We refused to accept all the desperate contortions used to wrap the invasion in pseudo-legalese. It was illegal,” said the UN Secretary General Kofi Annan in the aftermath; it was “contrary to international law”, Sir Michael Wood, former chief legal adviser to the Foreign Office, told the Chilcot inquiry.
Neither did we believe it was motivated by humanitarian considerations, not least given the West’s appalling record of supporting brutal dictatorships. It is a scandal which continues today, from Saudi Arabia to Kazakhstan – whose dictator is currently employing Tony Blair to the tune of $13m a year. The CIA originally helped the Baathists into power: they even supplied lists of Communists who were promptly slaughtered. The West armed and supported Saddam in his war with Iran, and when anti-war Labour MP Jeremy Corbyn stood up in Parliament in 1988 to denounce Britain’s support for the Baathist tyranny after the gassing of the Kurds, he was a lone voice. Nearly all of those who used the suffering of the Kurdish people 15 years later to justify the invasion said nothing.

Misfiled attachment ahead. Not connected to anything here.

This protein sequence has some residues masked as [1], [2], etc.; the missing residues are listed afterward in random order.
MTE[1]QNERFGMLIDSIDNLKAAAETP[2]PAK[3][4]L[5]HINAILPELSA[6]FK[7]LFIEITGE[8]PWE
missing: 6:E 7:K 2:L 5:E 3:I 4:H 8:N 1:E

At a talk when I was at university, one of Britain’s most senior military figures predicted that 99 per cent of Iraqis would greet the occupiers with flowers; the other one per cent would initially hold back out of fear of Baathist reprisals. Hubris does not even cover it. A Sunni uprising began almost immediately; rebellions among the majority Shia population would follow. Iraq became a playground for al-Qa’ida-inspired fanatics who previously had nothing to do with the country. More than 12,000 civilians were murdered in more than a thousand suicide bombings in the first seven years alone. A grotesque sectarian bloodbath ensued: decapitations, car bombs, mass graves, bloated bodies floating in rivers.